The United States of Religious Freaks

Tuesday, 13 February 2007

Thomas Paine

Thomas Paine

Or why The New Amerika scares the bejesus out of me.

I am not going to write about raging homosexual evangelical preachers. I am not going to write about polygamists that marry their step-daughters and sisters-in-law. I am not even going to write about Witnesses, Waco or Jonestown. I am just going to tell you about three things I read today that once again make me wonder what happened to Reason.

One – the creationist with the doctorate in palaeontology. Apparently, this young doctor of geosciences does not see palaeontology and creationism as being in conflict with each other. Rather, he sees them as two different “paradigms” we use to study the past. His dissertation gives us a view of the end of the Cretaceous era about 65 million years ago. Yet he believes that the earth cannot be more than 10,000 years old. How does he do that? Trying to reconcile those two opinions would give me the mother of all migraines. Even just sitting here and thinking about it is making me dizzy.

Two – the Inquisition. I thought I would catch up with my friend Miss Mickey so I went over to Future Corpse. Miss Mickey has a post about anti-atheist discrimination. Apparently, in the South, your neighbours treat you differently when you admit that you’re a non-believer. I can only imagine that treating you differently might mean anything from not inviting you to their parties (where there is probably no booze anyway) to tarring and feathering you and burning your house down. I don’t know because I’m at work and I haven’t yet watched the video.

I would not have bothered with the creationist palaeontologist and I would certainly have left the very capable Miss Mickey to deal with the Inquisition on her own, but then I found the icing on the cake, the cherry on the sundae, the multiple olives in my martini, if you will. I found Arkansas.

Three – Thomas Paine denounced. Thomas Paine – inventor, writer of Common Sense and Rights of Man, American revolutionary and libertarian. Thomas Paine whom nine states have honoured by declaring Thomas Paine Day. Arkansas too thought they might like to name a day after Thomas Paine, but in the end their legislature decided not to. Their reason? In addition to his more acceptable works named above, Thomas Paine is also the author of The Age of Reason, in which he wrote:

I do not believe in the creed professed by the Jewish church, by the Roman church, by the Greek church, by the Turkish church, by the Protestant church, nor by any church that I know of. My own mind is my own church.

All national institutions of churches, whether Jewish, Christian or Turkish, appear to me no other than human inventions, set up to terrify and enslave mankind, and monopolize power and profit.

Thomas Paine was an intellectual. He had his own opinions and beliefs and he exercised his freedom of expression. But the Arkansas House of Representatives doesn’t like what Thomas Paine wrote all those years ago. So the Arkansas House of Representatives denounced Thomas Paine as “anti-Christian and anti-Jewish” and therefore unworthy of being recognised for his great contribution to the establishment of what used to be the land of the free.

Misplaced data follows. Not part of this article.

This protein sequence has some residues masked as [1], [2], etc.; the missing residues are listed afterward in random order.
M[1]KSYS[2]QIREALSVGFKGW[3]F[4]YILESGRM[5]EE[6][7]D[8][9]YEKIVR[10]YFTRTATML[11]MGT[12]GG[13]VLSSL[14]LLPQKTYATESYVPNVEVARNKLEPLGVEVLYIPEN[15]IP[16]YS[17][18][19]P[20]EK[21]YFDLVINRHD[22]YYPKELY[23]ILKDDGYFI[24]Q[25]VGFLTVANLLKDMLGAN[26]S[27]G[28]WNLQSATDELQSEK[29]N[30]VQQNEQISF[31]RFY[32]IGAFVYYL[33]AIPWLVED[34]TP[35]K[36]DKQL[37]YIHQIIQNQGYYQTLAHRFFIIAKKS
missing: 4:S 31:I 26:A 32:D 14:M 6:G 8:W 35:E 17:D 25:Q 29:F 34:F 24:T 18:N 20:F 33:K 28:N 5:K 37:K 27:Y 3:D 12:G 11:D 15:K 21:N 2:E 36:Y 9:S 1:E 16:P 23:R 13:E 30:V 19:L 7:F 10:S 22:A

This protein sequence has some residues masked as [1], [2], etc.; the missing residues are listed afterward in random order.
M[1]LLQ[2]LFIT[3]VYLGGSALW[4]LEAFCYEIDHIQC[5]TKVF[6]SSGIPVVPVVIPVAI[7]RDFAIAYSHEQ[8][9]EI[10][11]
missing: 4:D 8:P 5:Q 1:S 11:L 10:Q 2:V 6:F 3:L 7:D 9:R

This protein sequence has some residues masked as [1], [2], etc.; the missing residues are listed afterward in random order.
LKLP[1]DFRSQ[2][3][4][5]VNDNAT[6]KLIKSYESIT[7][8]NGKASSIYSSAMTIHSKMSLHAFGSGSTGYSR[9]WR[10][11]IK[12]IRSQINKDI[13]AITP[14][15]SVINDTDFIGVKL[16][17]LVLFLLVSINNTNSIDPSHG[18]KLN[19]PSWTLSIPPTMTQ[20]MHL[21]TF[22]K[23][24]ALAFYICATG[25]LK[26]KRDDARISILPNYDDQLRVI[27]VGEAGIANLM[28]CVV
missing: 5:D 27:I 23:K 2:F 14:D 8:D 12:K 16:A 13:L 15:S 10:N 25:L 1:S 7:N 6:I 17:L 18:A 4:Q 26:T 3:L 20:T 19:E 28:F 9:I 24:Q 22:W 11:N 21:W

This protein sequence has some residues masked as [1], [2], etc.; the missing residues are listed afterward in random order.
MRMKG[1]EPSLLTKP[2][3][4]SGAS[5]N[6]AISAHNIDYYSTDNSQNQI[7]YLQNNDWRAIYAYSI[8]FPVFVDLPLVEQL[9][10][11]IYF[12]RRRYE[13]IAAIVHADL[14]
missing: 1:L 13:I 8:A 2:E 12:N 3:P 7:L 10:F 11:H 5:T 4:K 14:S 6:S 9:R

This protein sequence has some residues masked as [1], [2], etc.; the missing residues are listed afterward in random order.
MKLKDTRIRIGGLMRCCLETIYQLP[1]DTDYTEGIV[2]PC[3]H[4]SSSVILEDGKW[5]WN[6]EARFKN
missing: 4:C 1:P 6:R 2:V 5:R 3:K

And once again, I thank god that I live in the most atheist country on the planet.

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Reason and the Grand Canyon

Saturday, 30 December 2006

Grand Canyon

The National Park Service of The New Amerika has been gagged. According to a news release from the non-profit service organisation Public Employees for Environmental Responsibility (PEER), Park Service employees are no longer allowed to state an official estimated age of the Grand Canyon.

The order came from Bush administration officials.

The reason: fear of offending creationists.

“In order to avoid offending religious fundamentalists, our National Park Service is under orders to suspend its belief in geology,” stated PEER Executive Director Jeff Ruch. “It is disconcerting that the official position of a national park as to the geologic age of the Grand Canyon is ‘no comment.’”

But that’s not all. When you visit the Grand Canyon National Park, you can go into any of its three shops and purchase a book entitled Grand Canyon: A Different View by Tom Vail. Mr Vail’s book explains how the Grand Canyon was formed just a few thousand years ago by the Big Flood. You know, the one that prompted Noah to build his ark.

Yes, I know, it boggles the mind.

The good news is that PEER is campaigning to restore rational thought and action to the Grand Canyon. We can only hope that they will be successful.

But you can’t argue with people whose beliefs are based on faith rather than reason.

A Religion News Service article contrasts these two opinions:

“The Grand Canyon was formed millions of years ago.” – William Ausich, president of the Palaeontological Society,

and

“The canyon was formed as a result of the after effects of Noah’s flood, a worldwide global flood. Most of the canyon was formed by a lot of water over a relatively short period of time.” – Mark Looy, vice president of Answers in Genesis.

And Tom Vail himself:

“For years, as a Colorado River guide I told people how the Grand Canyon was formed over the evolutionary time scale of millions of years. Then I met the Lord. Now, I have ‘a different view’ of the canyon, which, according to a biblical time scale, can’t possibly be more than a few thousand years old.”

According to Wikipedia, the general consensus amongst geologists is that the Grand Canyon is 5 to 6 million years old, whilst the geology exposed by its formation ranges from 230 million to 2 billion years old. Just so you know.